WickedEye's Quotient

6/25/2009 at 22:51

Thrill, Thriller, Thrilling, Thrilled

For some reason I’ve thought often, over the last year, of Michael Jackson. He was so controversial that I was reluctant to post any of my thoughts—so this has been living on my hard drive for nearly six months.

I wish I’d posted it before; but it’s still—it's more than—appropriate now.


One of the few things that makes me feel the true generation gap between myself and my younger friends is their attitude towards Michael Jackson.

He’s an object of fun in the press now. A “freak”, deeply disturbed, with an appearance that gets less human with every appearance in the public eye.

But to my generation, and even those before? Also a legend. A titan. A glorious, glorious star.

Michael Jackson changed American music—and culture—forever. I will always love his music. No revelation of freakish personal habits or psychological imbalances will change that. He is extraordinary, a force to be reckoned with in this or any other time period, and he most certainly ranks in the top ten musical artists of the 21st century, if not the top five.

I’ve said this to younger friends, and have gotten an uncomfortable shrug or the verbal equivalent thereof, followed immediately by a “But…”

But nothing.

I was 8 when Thriller came out. No-one not remembering it can understand the extent, duration, and depth of the utter frenzy he induced with that album. No one had ever seen anything like him before—the way he moved, the way he sang. It was magic, a sorcerer’s spell he cast over the entire world.

There were replicas of that silver-glittering glove in every store—and not just in children’s sizes. Penny loafers flew off the shelves; pant hems shortened dramatically. If you watched MTV for an hour, you’d see one of his videos—depending on the time of day, perhaps more than one. Hordes of women of every age bought his albums in multiples, screamed and cried at his concerts, fought over the tickets. Posters of him were plastered in bedrooms and living rooms and offices and street corners. He met with President Reagan. Gang members wore imitations of his coats. He was everywhere.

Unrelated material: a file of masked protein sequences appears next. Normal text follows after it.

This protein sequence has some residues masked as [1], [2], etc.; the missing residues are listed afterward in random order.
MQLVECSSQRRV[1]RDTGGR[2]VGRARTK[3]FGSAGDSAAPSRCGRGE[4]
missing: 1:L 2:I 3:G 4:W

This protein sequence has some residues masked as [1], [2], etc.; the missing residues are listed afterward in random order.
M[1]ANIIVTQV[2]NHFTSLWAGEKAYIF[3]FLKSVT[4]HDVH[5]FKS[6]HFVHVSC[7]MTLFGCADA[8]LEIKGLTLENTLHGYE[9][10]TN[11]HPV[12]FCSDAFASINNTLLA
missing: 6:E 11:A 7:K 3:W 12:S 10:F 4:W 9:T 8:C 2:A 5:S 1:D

And he deserved it.

Deserved it in the same way Frank Sinatra deserved it; the same way the Beatles or Elvis Presley deserved it. He was a phenomenon not just because he was new but because he was brilliant: a superbly gifted entertainer. No one who watched him came away unimpressed; classical musicians, hard-rock artists. His supremacy was undeniable.

And those are my subjective impressions. The facts, if possible, are even more stunning. Thriller sold a million albums a week while it topped the charts. Released nearly 30 years ago, and leading the advent of MTV as a primary marketing vehicle for music as well as most major mass-marketing techniques now in use, it remains the best-selling album of all time.

No wonder the New York Times said, two years after Thriller’s release, that “in the world of pop music, there is Michael Jackson and there is everybody else.”

I defy you to name one pop artist since him of whom that could be said. Just one.

And he didn’t stop. While no album afterward reached the mind-bending success of Thriller
(and no album, his or otherwise, ever will), Michael Jackson won a “Living Legend Award” Grammy after Dangerous. Only 15 have ever been awarded; he shares it with figures such as Frank Sinatra, Aretha Franklin, Luciano Pavarotti, and Johnny Cash. He was 35, and he remains the youngest artist to whom it’s been granted.

He. Is. A. Legend. For. A. Reason.

There’s a reason he’s still referred to in the industry as the King of Pop. A reason he was inducted into the Rock and Roll Hall of Fame twice. A reason he holds the Guinness World Record as “Most Successful Entertainer of All Time.”

Do you understand? The unhinged man you see in the tabloids, on the news—to those of you who didn’t live through his successes, that’s all he is.

But it isn’t all of him. Nowhere close. And it is because he is also a giant, a colossus, that the depth of the footprint he’s left on our music, our culture, our lives, is one that even his own psychoses cannot fill in.

His work, and talent, are magnificent, and nothing and no-one—not even himself—can ever take that away.

Postscript: I can’t believe, really, that he’s gone. It feels personal. It is personal. Because some people, though far away and personally unknowable, change our world so much that they change our lives forever as well.

He was one. One of the big ones. I wish he hadn’t been (I had to correct that from ‘weren’t’; I really
don’t believe it, you see) so deranged. I wish he had gotten the help he needed. I wish he’d made more music.

I wish unobtainable things.

I wish Michael Jackson weren’t dead.

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